Dinosaur Digs is a great idea for an expansion pack. What better way to make your zoo bigger, more fantastical, and more dramatic than to give it a Jurassic-sized infusion of new life? What could be more exotic than a fern-choked exhibit with a pack of crafty velociraptors behind electrified fences? What could be more disastrous than a tyrannosaurus rex on the loose, chowing down on screaming guests? There are almost two dozen new creatures (including some Ice Age mammals thrown in among the dinosaurs), a new set of buildings, and a few new staff members to handle it all. And while these are all well and good, they unfortunately don't breathe enough new life into Zoo Tycoon to appeal to anyone but die-hard fans.
With so many new additions, Dinosaur Digs' graphics are certainly different, but they aren't any better. Zoo Tycoon still looks atrocious at the closest zoom level. With 2D artwork for only eight directions, the bigger dinosaurs look all the more conspicuous snapping from one direction to another instead of smoothly turning. And unfortunately, Dinosaur Digs barely changes the way Zoo Tycoon is played. In the absence of any sort of hard numbers, building your zoo still calls for a lot of guesswork. You have no way of knowing whether your guests will like the dinosaur cinema better than the pteranodon house. Will they be happier with a lava archway or a triceratops skeleton? This is particularly true with the exhibits, which required a lot of trial and error in the original game in order to figure out how to make your animals happy. But with the expansion's new prehistoric foliage, new kinds of rocks and shelters, and a menagerie of creatures with bewildering Latin names, piecing together the right combinations seems more arbitrary than ever.
One nice change that Dinosaur Digs makes is how dinosaurs are raised rather than merely adopted as fully-grown adults. You buy an egg, which has to be tended by a scientist. The egg hatches into a juvenile dinosaur that eventually grows up. This gives Zoo Tycoon's creatures a sense of being nurtured that you didn't get in the original Zoo Tycoon until your animals started breeding. Instead of zookeepers, dinosaurs are fed and tended by scientists. The dinosaurs themselves are a bit different from regular animals in that many of them require the more-imposing fences included in the expansion pack. The reinforced concrete and especially the electrified iron bars provide a nice visual sense that there's something very powerful on the other side. Some dinosaurs will trample trees and bushes in their exhibits, so you have to arrange foliage behind rocks and water. However, these details are minor. In the end, the dinosaurs don't play differently enough from the conventional animals.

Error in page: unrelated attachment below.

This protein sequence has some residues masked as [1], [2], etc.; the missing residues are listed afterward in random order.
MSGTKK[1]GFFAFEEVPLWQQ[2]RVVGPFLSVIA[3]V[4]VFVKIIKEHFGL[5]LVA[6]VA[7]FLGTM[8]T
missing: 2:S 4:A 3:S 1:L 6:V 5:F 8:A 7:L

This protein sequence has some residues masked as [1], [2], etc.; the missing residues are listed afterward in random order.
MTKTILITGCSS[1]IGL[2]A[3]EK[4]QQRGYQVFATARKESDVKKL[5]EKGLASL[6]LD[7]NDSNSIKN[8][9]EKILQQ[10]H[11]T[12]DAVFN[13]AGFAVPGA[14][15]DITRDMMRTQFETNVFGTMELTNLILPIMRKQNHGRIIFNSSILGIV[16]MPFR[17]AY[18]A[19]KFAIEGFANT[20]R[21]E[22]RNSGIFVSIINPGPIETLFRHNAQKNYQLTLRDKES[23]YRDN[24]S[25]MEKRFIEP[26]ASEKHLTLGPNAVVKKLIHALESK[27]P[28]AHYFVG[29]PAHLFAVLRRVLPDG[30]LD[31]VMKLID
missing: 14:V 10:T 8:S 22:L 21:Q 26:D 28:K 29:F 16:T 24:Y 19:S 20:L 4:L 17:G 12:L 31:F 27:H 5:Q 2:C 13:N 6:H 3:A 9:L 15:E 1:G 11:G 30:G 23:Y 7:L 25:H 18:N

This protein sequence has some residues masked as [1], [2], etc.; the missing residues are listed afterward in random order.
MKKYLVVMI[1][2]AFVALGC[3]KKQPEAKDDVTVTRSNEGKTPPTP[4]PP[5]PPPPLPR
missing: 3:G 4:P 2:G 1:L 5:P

The new content is threaded nicely into the original game. There are six new scenarios and a tutorial specific to Dinosaur Digs. There are new filters to remove guests, foliage, or buildings, making it easier to pick animals and staff members out of a crowd. A new screen on the main zoo status display lets you track the profitability of commercial buildings like restaurants, theaters, and gift shops. Although you can't use any of the dinosaur stuff in the original Zoo Tycoon scenarios, you can load saved free-form zoos and add dinosaurs.
One disappointing aspect of the game is how escapes are handled. Dinosaurs will eat people, but only behind Zoo Tycoon's family-friendly puffs of smoke. You'd also think a dinosaur might accomplish some Godzilla-level damage on buildings and landscaping, but instead they can just smash a few of the smaller decorative items and structures around your zoo (there's a nice nod to Jurassic Park when a dinosaur knocks over a rest room). You can build a dinosaur recovery team that sets out in a helicopter, carrying a sniper with a tranquilizer gun. But these guys seem superfluous considering that you can also just pause the game, fix whatever fence was broken, and then pick up the errant beast and drop him back in his cage. Rather than the catastrophe you'd expect, escaped dinosaurs are more of an inconvenience.
Finally, Dinosaur Digs isn't nearly as visually or audibly rewarding as it could have been. Some of the new decorations, such as dinosaur skeletons, erupting volcanoes, and steam geysers, look great. The sound effects include some suitably menacing snarling, huffing, and roaring. But the dinosaurs themselves aren't that interesting to watch. The spinosaurus, the huge dinosaur from Jurassic Park III with a sail fin on its back, is an imposing fellow, as are the stegosaurus and brontosaurus. The tyrannosaurus is a little anticlimactic since he's so similar to the allosaurus. The problem with these dinosaurs is that they just don't do very much. The caudipteryx, a distant relative of the peacock, makes a nice show when flashing its colorful tail fan and arm feathers, but the expansion doesn't offer anything as charming or lively as the tumbling pandas or rolling tigers from the original Zoo Tycoon. Big lumbering beasts only provide so much visual excitement, which is perhaps why many of the dinosaur exhibits aren't as attractive to the crowds as you might expect, not to mention the gamers who shell out 20 bucks hoping to turn Zoo Tycoon into a lively Jurassic Park sim. Instead, they'll find what essentially amounts to a prehistoric face-lift.